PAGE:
Espresso: the coffee drink that took the world by storm—and that continues to enamor countless people around the globe thanks to its rich, deep flavor that can be anything. A good coffee can be the best company for a good meal, a delicious dessert or even a meal itself.
Today, we’re taking a good look at espresso. Specifically, we’re going to be taking a look at newer, more home-friendly ways of making espresso. Before we get into that, a brief history of the espresso.
Where it all started
It all started, as you may have guessed, in Italy. It was in Milan where the culture of coffee flourished like nowhere else, and there was the first coffee machine ever created in 1902.
Keep in mind that espresso back then was a much different thing than what it is today. Preparing espresso is impossible without the use of special (steam driven) machinery, which mostly reduces the amount of water needed to make coffee. While a regular coffee has about 15 parts of water per 1 part of coffee, espresso only has 1 part water to 1 part coffee.
This is the reason for the flavorfulness of coffee. Water, of course, dilutes flavor. So by having less water in it, the coffee becomes infinitely more flavorful. And that, ladies, and gentlemen, is the secret of espresso: water. Or rather the partial absence of it.
This steam-driven machine’s patent was bought by a man named Desiderio Pavoni, who then founded La Pavoni, a coffee machine manufacturing brand. La Pavoni still operates to this day and makes retro-style machines that are regarded highly by the community.
Espresso soon became a big hit, taking Europe by storm. It still is to this day the most common way to drink coffee in most of Europe. The United States was late to the party, as we had grown very fond of drip coffee: we’re still big believers in it and consume more of it than any other country in the world. Even so, espresso is today the favorite coffee of Americans—even if we like it sweeter than others.
Espresso, for all of its great qualities, it’s hard to make. You need a machine that can produce a lot of water pressure—that’s exactly what allows us to use very little water. In the past, as we mentioned, we created steam for this. It’s sort of how the moka pot (link to moka pot article here) works: steam is produced, which pushes water out.
Except now coffee machines have dedicated pistons which create the pressure. They also need a boiler, to heat up the water. And a water tank. And a portafilter, and… You get it. They are big, chunky machines that take a big chunk out of your savings account. So not many people were able, at first, to afford an espresso machine. They were made only for commercial use and cost upwards of tens of thousands of dollars.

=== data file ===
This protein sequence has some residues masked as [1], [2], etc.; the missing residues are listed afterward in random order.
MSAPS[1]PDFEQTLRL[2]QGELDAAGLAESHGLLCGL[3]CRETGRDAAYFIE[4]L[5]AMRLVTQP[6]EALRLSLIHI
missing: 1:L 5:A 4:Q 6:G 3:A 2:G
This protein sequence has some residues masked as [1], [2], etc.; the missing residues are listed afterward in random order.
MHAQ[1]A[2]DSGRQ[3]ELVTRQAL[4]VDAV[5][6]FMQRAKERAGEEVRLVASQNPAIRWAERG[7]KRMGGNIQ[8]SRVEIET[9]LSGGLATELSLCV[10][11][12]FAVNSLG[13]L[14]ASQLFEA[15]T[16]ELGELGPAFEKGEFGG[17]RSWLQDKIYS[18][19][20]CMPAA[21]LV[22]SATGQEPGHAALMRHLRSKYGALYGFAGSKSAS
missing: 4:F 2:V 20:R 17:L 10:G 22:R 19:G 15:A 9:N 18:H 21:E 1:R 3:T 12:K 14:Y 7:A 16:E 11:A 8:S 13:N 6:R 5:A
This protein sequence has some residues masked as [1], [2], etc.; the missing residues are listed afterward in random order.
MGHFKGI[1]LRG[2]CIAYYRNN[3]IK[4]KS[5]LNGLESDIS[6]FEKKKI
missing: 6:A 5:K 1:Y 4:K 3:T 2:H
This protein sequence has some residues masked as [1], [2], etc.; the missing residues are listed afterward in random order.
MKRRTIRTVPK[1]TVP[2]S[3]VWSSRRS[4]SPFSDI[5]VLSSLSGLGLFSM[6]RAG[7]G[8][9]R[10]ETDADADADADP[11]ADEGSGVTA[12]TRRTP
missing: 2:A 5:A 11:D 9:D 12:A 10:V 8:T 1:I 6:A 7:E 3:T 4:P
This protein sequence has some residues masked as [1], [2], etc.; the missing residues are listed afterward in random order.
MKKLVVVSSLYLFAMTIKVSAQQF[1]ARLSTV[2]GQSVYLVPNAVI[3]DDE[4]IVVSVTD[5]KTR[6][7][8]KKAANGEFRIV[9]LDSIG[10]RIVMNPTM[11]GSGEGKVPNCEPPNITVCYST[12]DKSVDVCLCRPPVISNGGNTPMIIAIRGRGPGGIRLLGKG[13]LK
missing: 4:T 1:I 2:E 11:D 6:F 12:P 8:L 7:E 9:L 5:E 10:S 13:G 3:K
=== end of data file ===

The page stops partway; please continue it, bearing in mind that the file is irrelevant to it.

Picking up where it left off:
The 1990s were pivotal in working towards a solution. Espresso had by now become the favorite coffee drink in America, thanks to Starbucks, and people wanted that kind of coffee at home. It was this decade that saw the invention of Nespresso, and other sorts of “home espresso machines”.
These were smaller, modestly equipped, and cost only a few hundred dollars. It was the most reasonable solution.
But some people thought bigger. Some, like Alan Adler, went as far as to revolutionize the way Coffee is made.
Alan invented the Aeropress, a device so simple it’s almost ridiculous. In just a few pieces of super-durable plastic, the Aeropress can churn out espresso without the use of electricity, nor steam, nor anything like that. Instead, you are the one providing the pressure.
The Aeropress relies on you to create pressure by pressing down on the plunger. This allows us to make a coffee by using very little water, just like with an espresso!
The best espresso machines
In my opinion here are a few of the best machines available on the market today.
One thing that's really important is to make sure you do not make espresso powder when grinding your coffee beans.
A few questions anwsered
- Is espresso stronger than coffee?
- Yes one ounce of espresso has approximately 63 grams of caffeine where coffee has about 16 grams.
- What is difference between coffee and espresso?
- Besides it being stronger espresso is made with a special machine that pushes the water through the beans at a much higher pressure.
- Is espresso black coffee?
- Is there milk in espresso?
- Some types of drinks have milk in them.
Is it perfect? No, definitely not. Any seasoned barista will tell you that an Aeropress coffee could never replace actual espresso made with a Faema E61. But it comes close. And besides, that would be missing the whole point: you’re able to create espresso.
And Aeropress espresso has its own qualities. It may not be exactly like espresso machine coffee, but that may very well be where its strengths lie. You can more easily tweak things to create a different result. And you can do this with a $10 device, meaning that it is at the very least a thousand times cheaper than a coffee machine. It never really breaks, it’s super light and it’s as portable as can be.
There’s even the World Aeropress Championship, the WAC, which brings together baristas from all over the world to battle it out with their own unique Aeropress brews.
Also check out our post on the Moca Pot